May 20, 2021
Drinking enough water every day is good for your overall health. So says the U.S. Centers for Disease Control and Prevention and a wide range of experts.
Hydration is one of the most basic, simple and inexpensive parts of a healthy lifestyle. And while water is the predominate and perhaps most effective source of the fluids your body needs, there are others as well.
If you have ever tried to elevate your water consumption, you know it take a conscious effort to make it a habit, even with bottled water seemingly everywhere at our finger tips. Nevertheless, hydration offers a great return on investment for what many would consider a lighter lift on the spectrum of healthy behaviors.
According to Harvard University’s T.H. Chan School of Public Health, drinking enough water each day is crucial for many reasons including the regulation of body temperature, keeping joints lubricated, preventing infections, delivering nutrients to cells and keeping organs functioning properly. The school also lists improved sleep quality, cognition and mood as other benefits.
Experts also site studies that suggest long-term benefits of drinking water, depending on a wide variety of factors. These benefits might include lowering the risk of colorectal cancer and cancers of the urinary system, heart disease, urinary tract infections, kidney stones, constipation, high blood pressure and stroke. Drinking water also may help with weight loss.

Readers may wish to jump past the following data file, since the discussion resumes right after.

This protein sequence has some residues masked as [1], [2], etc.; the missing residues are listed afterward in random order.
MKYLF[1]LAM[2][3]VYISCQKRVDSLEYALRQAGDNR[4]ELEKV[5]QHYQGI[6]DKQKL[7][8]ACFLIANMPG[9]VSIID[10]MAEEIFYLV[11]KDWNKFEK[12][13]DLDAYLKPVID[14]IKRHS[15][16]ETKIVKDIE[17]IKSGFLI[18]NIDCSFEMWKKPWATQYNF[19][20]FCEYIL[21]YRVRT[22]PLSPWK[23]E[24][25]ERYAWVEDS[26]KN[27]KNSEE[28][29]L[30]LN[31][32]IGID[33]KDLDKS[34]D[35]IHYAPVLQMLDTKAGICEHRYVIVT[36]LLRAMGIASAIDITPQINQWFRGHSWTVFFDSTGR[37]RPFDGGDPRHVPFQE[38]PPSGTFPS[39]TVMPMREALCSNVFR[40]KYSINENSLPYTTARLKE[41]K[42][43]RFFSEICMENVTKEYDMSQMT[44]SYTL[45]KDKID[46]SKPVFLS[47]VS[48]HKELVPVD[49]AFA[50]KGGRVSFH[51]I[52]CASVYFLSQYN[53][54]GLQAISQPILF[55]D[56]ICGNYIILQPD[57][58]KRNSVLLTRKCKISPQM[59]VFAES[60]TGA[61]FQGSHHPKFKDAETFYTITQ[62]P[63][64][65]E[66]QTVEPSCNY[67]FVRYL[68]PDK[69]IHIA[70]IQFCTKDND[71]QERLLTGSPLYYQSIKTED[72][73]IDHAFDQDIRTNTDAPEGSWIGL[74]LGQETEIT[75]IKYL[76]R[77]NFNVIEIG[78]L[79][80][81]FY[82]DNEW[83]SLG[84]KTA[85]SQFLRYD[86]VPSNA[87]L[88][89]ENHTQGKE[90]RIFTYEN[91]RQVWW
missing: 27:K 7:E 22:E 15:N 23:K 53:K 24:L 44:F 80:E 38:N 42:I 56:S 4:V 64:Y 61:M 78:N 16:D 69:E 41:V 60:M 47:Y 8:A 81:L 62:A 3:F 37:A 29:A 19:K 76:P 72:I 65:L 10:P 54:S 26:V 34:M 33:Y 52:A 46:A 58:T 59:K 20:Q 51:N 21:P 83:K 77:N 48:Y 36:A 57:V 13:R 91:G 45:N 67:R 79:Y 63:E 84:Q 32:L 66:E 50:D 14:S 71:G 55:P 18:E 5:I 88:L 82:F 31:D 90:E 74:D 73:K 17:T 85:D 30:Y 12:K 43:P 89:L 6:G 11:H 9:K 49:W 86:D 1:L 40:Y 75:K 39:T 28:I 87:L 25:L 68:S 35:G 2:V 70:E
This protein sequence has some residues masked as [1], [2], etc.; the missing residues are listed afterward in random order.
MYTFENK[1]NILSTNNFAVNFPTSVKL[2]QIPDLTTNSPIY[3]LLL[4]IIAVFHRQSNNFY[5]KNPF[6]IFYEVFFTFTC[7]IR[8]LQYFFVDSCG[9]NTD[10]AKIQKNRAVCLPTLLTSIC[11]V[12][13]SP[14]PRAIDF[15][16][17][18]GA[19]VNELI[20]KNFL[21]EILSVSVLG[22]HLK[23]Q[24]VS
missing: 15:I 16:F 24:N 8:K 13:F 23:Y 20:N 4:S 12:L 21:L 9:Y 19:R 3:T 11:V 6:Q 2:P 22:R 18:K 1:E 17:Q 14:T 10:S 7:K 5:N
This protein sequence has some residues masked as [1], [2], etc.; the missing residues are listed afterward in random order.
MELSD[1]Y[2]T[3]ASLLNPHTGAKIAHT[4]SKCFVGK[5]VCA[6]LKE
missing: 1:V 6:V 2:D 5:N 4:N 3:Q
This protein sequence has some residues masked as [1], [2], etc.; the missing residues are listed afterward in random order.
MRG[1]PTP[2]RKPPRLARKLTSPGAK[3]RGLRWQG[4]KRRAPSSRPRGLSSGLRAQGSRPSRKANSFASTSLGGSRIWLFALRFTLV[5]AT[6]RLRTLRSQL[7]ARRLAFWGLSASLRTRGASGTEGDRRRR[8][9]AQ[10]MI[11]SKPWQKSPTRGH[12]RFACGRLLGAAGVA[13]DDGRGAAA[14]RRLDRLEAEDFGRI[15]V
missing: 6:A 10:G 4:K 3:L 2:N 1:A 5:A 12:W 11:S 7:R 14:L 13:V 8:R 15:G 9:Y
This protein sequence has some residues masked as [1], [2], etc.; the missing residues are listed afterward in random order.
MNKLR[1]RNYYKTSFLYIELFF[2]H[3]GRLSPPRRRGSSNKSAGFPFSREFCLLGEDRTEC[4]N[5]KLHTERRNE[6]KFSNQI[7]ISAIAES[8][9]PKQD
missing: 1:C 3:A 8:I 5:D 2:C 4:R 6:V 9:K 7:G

Dehydration is front and center in any discussion of water. According to the Mayo Clinic, lack of water can lead to dehydration — a condition that occurs when you don't have enough water in your body to carry out normal functions. Even mild dehydration can drain your energy and make you feel tired.
The CDC defines daily fluid intake (total water) as the amount of water consumed from food, plain drinking water and other beverages. The CDC notes that daily fluid intake recommendations vary by age, sex, pregnancy and breastfeeding status, and that there is no average requirement for how much plain water adults and youth should drink daily.
That said, the CDC, along with many other scientific organizations, reference a National Academy of Medicine recommendation for total water intake from all food and liquids at 125 ounces (about 15 cups) for men and 91 ounces (about 11 cups) for women. The CDC reports that plain water contributes 30% of total water intake in men, with 70% coming from other dietary foods and liquids. Plain water intake in women is 34%.
Another report from Harvard says that your body would be perfectly content if you drank nothing but water. But it also suggests that while at least half of your daily fluid should come from water, about one-third can come from unsweetened coffee or tea. Ideally zero water comes from drinks sweetened with sugar or high-fructose corn syrup.
When it comes to meeting our daily needs for water consumption, women hit the mark and men are very close.